- What counts as learning and achieving (does it reflect our vision for young people and the experiences we wish them to have; and, how is ‘what counts’ decided?)
The assumptions brought to these questions are embedded worldviews and beliefs about young people, education, pedagogy and curriculum. We need to ask ourselves:
“ Do the analytics we use support all learners to develop the knowledge and capabilities needed to be confident, connected, actively involved, lifelong learners, and all educators providing young people with holistic educational experiences, or, are we using the analytics in ways that perpetuate inequality and not realise potential?”
If the purpose of analysing data is to provide feedback as to whether the intent of the teacher/ leader’s actions is the reality in learner outcomes, then analytics can change education in at least three positive ways.
- Analytics can provide faster feedback loops for students as they can provide rapid adaptation of teaching actions, and, therefore, quicker learning for students.
In the past research knowledge was not easily accessible to teachers, and sometimes teacher practice did not reflect best practice. Now, this knowledge is used to design the analytics of online courses for students. For example, if an online reading programme has analytics to notice whether students answer questions that require inferencing, it can present learning activities to students who have been getting these questions wrong. Just like all effective learning activities, these online ones must be engaging and worthwhile, and the feedback needs to help learners know where they are at, where they are going, and how they are going.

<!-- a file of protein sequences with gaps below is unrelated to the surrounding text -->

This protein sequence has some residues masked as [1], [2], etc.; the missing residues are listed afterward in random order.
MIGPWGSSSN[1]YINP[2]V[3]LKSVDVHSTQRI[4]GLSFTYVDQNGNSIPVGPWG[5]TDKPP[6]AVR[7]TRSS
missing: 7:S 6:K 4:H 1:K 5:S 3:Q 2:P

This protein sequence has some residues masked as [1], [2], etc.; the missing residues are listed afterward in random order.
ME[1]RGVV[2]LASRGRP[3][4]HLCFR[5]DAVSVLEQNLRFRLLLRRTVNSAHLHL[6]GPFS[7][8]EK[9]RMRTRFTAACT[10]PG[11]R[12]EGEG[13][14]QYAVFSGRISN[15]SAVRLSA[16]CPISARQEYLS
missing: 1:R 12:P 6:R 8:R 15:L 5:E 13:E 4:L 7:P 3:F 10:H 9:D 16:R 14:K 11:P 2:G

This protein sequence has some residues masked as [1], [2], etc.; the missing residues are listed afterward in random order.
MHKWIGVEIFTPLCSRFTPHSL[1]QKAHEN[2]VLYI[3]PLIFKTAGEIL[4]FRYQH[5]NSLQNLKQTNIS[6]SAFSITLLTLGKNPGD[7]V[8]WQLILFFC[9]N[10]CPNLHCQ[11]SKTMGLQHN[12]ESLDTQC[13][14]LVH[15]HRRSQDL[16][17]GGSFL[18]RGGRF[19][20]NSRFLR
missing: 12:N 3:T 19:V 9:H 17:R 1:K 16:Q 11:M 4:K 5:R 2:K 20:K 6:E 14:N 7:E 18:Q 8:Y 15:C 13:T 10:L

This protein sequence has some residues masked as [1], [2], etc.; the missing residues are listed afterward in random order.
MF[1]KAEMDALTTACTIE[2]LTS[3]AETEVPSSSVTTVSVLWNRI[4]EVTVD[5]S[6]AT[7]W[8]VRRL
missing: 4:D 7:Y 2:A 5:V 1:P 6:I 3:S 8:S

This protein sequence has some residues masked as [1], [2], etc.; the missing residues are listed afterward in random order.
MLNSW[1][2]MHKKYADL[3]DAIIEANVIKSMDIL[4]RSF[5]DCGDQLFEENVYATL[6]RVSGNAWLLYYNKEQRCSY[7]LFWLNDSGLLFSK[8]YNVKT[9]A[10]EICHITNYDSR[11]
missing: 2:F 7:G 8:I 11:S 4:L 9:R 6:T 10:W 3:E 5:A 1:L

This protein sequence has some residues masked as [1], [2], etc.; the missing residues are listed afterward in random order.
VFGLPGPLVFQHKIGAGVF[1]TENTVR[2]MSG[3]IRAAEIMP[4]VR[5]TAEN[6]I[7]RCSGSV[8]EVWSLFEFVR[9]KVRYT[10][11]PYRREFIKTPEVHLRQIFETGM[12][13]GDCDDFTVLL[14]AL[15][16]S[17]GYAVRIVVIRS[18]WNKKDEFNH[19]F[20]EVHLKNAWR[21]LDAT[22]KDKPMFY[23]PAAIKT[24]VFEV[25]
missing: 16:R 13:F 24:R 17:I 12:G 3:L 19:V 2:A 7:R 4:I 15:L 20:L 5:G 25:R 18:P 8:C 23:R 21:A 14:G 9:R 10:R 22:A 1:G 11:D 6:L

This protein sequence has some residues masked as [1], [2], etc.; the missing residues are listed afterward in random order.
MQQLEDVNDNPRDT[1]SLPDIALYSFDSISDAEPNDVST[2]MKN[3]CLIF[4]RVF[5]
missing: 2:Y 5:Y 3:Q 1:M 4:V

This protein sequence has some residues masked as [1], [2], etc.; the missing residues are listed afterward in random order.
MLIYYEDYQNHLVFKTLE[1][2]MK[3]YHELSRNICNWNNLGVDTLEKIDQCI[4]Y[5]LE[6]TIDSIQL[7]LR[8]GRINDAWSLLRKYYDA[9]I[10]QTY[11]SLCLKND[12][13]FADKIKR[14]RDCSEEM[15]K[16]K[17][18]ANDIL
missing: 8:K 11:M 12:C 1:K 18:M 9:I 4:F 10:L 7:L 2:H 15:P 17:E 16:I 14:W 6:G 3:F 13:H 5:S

These programmes are designed to be part of a rich learning experience for students (ie, they do not replace the teacher). Lovett, Meyer and Thistle (2008) found in their study that, “OLI-Statistics students [blended learning] learned a full semester’s worth of material in half as much time, and performed as well, or better, than students learning from traditional instruction over a full semester.”
- Educators and researchers can develop a shared knowledge base when analytics are developed in collaborative discussions about the intent of actions, who determines what the outcomes are, and who receives what feedback can support.